Help with economic survival. CalMatters, an indispensable source of news and information about the crisis from a California policy and politics perspective, will host a webinar about unemployment, filing for benefits, sick and family leave and other bread-and-butter issues with two state government executives who oversee the bureaucracy on such matters. Julie Su, Secretary of the California Labor and Workforce Development Agency, and Labor Commissioner Lilia Garcia-Brower will join reporter Jackie Botts for the discussion on Thursday (March 26) at 1 p.m. You can register here.
In a separate, but not unrelated, matter, Hannah Beth Jackson is working to remind people to fill out their census forms: "While we all stay home to help slow the spread of #COVID19, now is the perfect time to fill out the #2020Census online," she tweets.
With the Trump Administration seeking to use the census as a means of punishing Blue states by undercounting immigrant populations -- aimed, among other things, at taking away at least one Democratic House seat from the California delegation -- the state had cranked up a robust $187 million outreach program to make sure people filled out census forms. COVID-19, however, is preventing census workers to canvass.
You can fill out the Census online here.
Outrage of the day. While worried people with upper respiratory symptoms in Santa Barbara and across the country have no access to COVID-19 tests, the rich and powerful seem to have no trouble accessing them, witness the 58 (!) players and employees of the Utah Jazz, most of them unsymptomatic, who managed to get tested shortly before the NBA shut down, or the repulsive Kentucky Senator Rand Paul, who scored a test shortly after voting against legislation that would have provided them to the rest of us peons, then went about exposing his colleagues to it for nearly a week.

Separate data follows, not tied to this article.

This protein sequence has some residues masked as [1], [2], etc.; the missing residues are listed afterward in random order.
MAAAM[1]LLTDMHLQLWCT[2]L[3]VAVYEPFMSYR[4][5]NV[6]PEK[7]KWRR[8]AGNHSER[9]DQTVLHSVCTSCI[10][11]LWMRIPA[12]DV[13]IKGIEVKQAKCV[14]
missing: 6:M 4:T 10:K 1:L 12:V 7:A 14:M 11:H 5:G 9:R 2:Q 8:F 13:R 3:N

Now comes Dr. Jay Gordon, a Santa Monica pediatrician and "boutique" health care provider, whom the LAT exposes for peddling hard-to-get tests to his wealthy patients.
"As people across the country were unable to get tested for COVID-19, a Santa Monica pediatrician emailed the parents of his patients with a pricey but tempting offer.
For $250, they could buy a cheek-swab test for the virus to be administered at home, Dr. Jay Gordon wrote. The tests could be purchased by his patients’ parents even if they showed no symptoms or had no other reason to fear they were infected. Insurance most likely wouldn’t cover the cost, he wrote.
Because he was getting only 100 kits, he asked that testing be limited to family members and “household staff.”
Gordon said he sold out almost immediately and has ordered hundreds more.
“People really wanted them,” he said."
Social media special. While Trump in recent days has sought to redefine himself as a "wartime president" leading the charge against coronavirus, Recount Media, a video-first quick-hit source of political news with an attitude, has put together a splendid compilation of his statements pooh-poohing the epidemic during January and February -- formatted as a calendar that puts the lie to his latest lies in a most effective presentation.
Newsmakers says check it out.
One less thing to worry about. Trump, who seems to have reached some sort of working rapprochement with Newsom (at least for the moment) announced yesterday that the government will extend the Oct. 1 deadline for people in California to get a new Real ID card. No word yet on a new deadline.
The new form of identification, which will be required for air travel, unless you carry a passport, can only be obtained by going in person to a DMV office. With the DMV already months behind in processing paperwork, Newsom's stay-at-home order is going to delay things even further.
So there is good news to be found out there, at least if you're under viral house arrest and have plenty of time to look for it.
Images: Global COVID-19 tracker (Johns Hopkins University); Spread of virus from Wuhan, China (New York Times); COVID-19-related forecast unemployment (Sacramento Bee); Hannah Beth's census tweet; LA Times 3-23-20; Trump's shifting statements (The Recount); Real ID (PCMA.org).